To cover up the credential theft, this malware uses deep links to Uber's legitimate app to display the user's current location - making it appear as though the user is accessing the Uber app instead of a malicious fake.
The Trojan malware, named "Android.banker.A9480", is created to steal personal data from users, Quick Heal Security Labs reports. "It is also strongly advised to keep device OS and mobile security app up-to-date".
Symantec was one of the first groups to spot this fake app, which when installed, presents users with a convincing copy of the Uber app. This includes mobile banking apps of Axis Bank, HDFC Bank (regular and LITE versions), SBI Anywhere Personal, iMobile by ICICI Bank, IDBI Bank (Go Mobile and Go Mobile+) and Union Bank. Once users download the malicious application, they get several prompts to activate administrative rights. Once this is done, the malicious app hides its icon soon after the user taps on it. In that banking apps, there are few banks belongs to India.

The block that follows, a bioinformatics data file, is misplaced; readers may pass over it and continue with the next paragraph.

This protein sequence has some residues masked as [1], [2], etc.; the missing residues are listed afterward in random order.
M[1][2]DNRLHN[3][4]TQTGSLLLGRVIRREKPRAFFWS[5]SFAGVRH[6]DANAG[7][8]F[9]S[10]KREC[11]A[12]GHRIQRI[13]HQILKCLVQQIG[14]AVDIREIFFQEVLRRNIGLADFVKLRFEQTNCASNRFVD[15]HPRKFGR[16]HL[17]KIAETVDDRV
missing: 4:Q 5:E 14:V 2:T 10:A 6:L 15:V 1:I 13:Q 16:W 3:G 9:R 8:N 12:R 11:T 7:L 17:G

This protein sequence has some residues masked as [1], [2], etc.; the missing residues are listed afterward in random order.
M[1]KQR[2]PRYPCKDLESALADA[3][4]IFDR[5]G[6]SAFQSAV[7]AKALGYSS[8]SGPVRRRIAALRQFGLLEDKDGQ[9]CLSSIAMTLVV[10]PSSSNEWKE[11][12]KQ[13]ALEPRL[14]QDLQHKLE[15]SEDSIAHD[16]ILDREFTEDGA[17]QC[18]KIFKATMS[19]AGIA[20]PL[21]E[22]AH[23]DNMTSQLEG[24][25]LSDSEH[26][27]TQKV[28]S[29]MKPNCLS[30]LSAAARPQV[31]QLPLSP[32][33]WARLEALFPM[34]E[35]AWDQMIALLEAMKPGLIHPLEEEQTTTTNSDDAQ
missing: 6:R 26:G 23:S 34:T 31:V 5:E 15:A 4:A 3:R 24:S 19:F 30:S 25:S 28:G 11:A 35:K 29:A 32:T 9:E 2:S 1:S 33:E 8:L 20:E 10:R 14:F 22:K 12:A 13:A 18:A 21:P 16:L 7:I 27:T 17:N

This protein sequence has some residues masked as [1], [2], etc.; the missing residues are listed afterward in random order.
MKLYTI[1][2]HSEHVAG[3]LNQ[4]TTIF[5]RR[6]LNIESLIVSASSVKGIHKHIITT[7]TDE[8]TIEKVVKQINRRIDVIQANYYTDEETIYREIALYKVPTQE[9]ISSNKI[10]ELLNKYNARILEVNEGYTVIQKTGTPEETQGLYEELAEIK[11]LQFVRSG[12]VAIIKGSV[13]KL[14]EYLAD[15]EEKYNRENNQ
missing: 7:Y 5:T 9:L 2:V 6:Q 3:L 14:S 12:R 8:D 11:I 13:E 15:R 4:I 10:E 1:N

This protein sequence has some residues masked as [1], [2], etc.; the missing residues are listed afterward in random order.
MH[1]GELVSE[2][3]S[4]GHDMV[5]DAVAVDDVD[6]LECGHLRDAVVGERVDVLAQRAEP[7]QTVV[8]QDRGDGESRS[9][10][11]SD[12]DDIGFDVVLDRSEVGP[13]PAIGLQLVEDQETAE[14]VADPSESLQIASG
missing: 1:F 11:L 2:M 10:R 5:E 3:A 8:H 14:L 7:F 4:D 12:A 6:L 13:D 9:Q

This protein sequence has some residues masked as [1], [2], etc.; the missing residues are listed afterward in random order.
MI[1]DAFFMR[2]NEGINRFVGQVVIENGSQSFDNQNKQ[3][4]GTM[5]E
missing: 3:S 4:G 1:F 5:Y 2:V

This malware has been found searching for 232 apps, related to banking and cryptocurrency services, as per the Quick Heal blogpost. A blog by Quick Heal Security Labs has brought to notice the existence of this malware named "Android.banker.A9480' that targets over 232 banking, cryptocurrency and e-commerce apps".
"If the user clicks on the notification, they are shown a fake login screen to steal the user's confidential info like net banking login ID and password", Quick Heal said.
However, just like other similar data-stealing malware, Android.Fakeapp also asks to enter credit card detail or enter a phone number. Hence it can get the OTP even though if we have kept two-factor authentication to our bank account. The public relations contact said that systems were already in place to help users "detect and block" unauthorised login attempts using hijacked passwords.
Users are being advised by banks and internet security firms to avoid downloading any apps from third party app stores or any links provided in an SMS or emails.
Still, it's a good reminder for users not to download apps from untrusted sources - sticking to the Google Play store is a good idea - and to expect sophistication from malicious apps.
As an extra precaution, go through the list of permissions every app requests from you during installation.